Navy, Marines investigated 13 white supremacy cases, held no court-martials: USA Today
Former Navy head defends decisions during USS Roosevelt COVID-19 outbreak
The former acting head of the Navy, who resigned last year amid uproar over his handling of a COVID-19 outbreak on the USS Theodore Roosevelt, stood by his decisions during the episode in a new column, even as he acknowledged he could have carried them out differently.
Writing in the February edition of the U.S. Naval Institute's "Proceedings" magazine, former acting Navy Secretary Thomas Modly lashed out at those who questioned his decisions while defending firing the ship's popular commander, Capt. Brett Crozier, after a letter the captain wrote pleading for help with the outbreak leaked in the media.
"I know he believed he was making the best decisions he could at the time. In my view, he made a big mistake," Modly wrote.
"Ultimately, that was my judgment to make as his most senior boss in the Department of the Navy," he continued. "It was my call. Not the media's. Not Congress's. Not the retired generals or admirals who seem very comfortable enhancing their personal brands by second guessing people in public office-a role they resented when they were on active duty and grappling with life-and-death decisions."
Modly resigned in April after firing Crozier and then flying to Guam to give a profanity-laced speech aboard the Roosevelt in which he berated the captain as "too naive or too stupid to be a commanding officer of a ship like this" if he thought his letter wouldn't leak.
After Modly's speech leaked, he at first stood by it, but then apologized for his language and resigned as calls from lawmakers for his removal mounted.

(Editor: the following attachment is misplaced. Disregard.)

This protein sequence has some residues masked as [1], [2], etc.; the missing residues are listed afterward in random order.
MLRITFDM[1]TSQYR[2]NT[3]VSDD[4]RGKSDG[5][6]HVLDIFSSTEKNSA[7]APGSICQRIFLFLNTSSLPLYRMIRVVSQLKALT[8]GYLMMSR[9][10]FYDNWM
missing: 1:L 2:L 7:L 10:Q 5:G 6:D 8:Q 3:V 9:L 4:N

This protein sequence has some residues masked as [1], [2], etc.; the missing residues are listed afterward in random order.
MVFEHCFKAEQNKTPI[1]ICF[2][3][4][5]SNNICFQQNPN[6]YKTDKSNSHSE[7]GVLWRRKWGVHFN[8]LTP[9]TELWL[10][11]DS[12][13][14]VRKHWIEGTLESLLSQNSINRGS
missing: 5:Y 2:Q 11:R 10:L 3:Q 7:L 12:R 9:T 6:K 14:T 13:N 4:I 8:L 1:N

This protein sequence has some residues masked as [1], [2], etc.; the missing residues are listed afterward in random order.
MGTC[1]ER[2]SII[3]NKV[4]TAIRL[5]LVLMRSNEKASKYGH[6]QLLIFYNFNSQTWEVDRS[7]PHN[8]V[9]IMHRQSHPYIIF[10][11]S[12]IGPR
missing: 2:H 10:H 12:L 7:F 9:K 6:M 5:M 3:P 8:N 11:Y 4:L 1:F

In June, the Navy upheld Crozier's firing, reversing a preliminary recommendation in April to reinstate him, after an internal investigation concluded he did not act quickly enough to protect sailors.
In his "lessons learned" piece for the U.S. Naval Institute, Modly said he made mistakes in the "execution" of his decisions, adding he has learned to "avoid using profanity, particularly when your audience might be global."
But he said he still thinks he was right to fire Crozier, go to Guam and give a "tough" speech to the Roosevelt crew. He also said he was right to resign after his speech leaked.
"In the end, the biggest casualty of the decisions I made regarding the Theodore Roosevelt was my tenure as acting Secretary," he wrote. "From my perspective, that was a small price to pay if the broader message I tried to convey to the crew about love, duty and courage sinks in with our entire Navy over time."
More than 1,000 sailors were sickened during the COVID-19 outbreak on the Roosevelt, and one sailor, Chief Petty Officer Charles Robert Thacker Jr., died.
Citing the Navy's internal investigation, the Pentagon's inspector general this week said the ship's leadership exacerbated the outbreak by failing to enforce social distancing and prematurely releasing sailors from quarantine.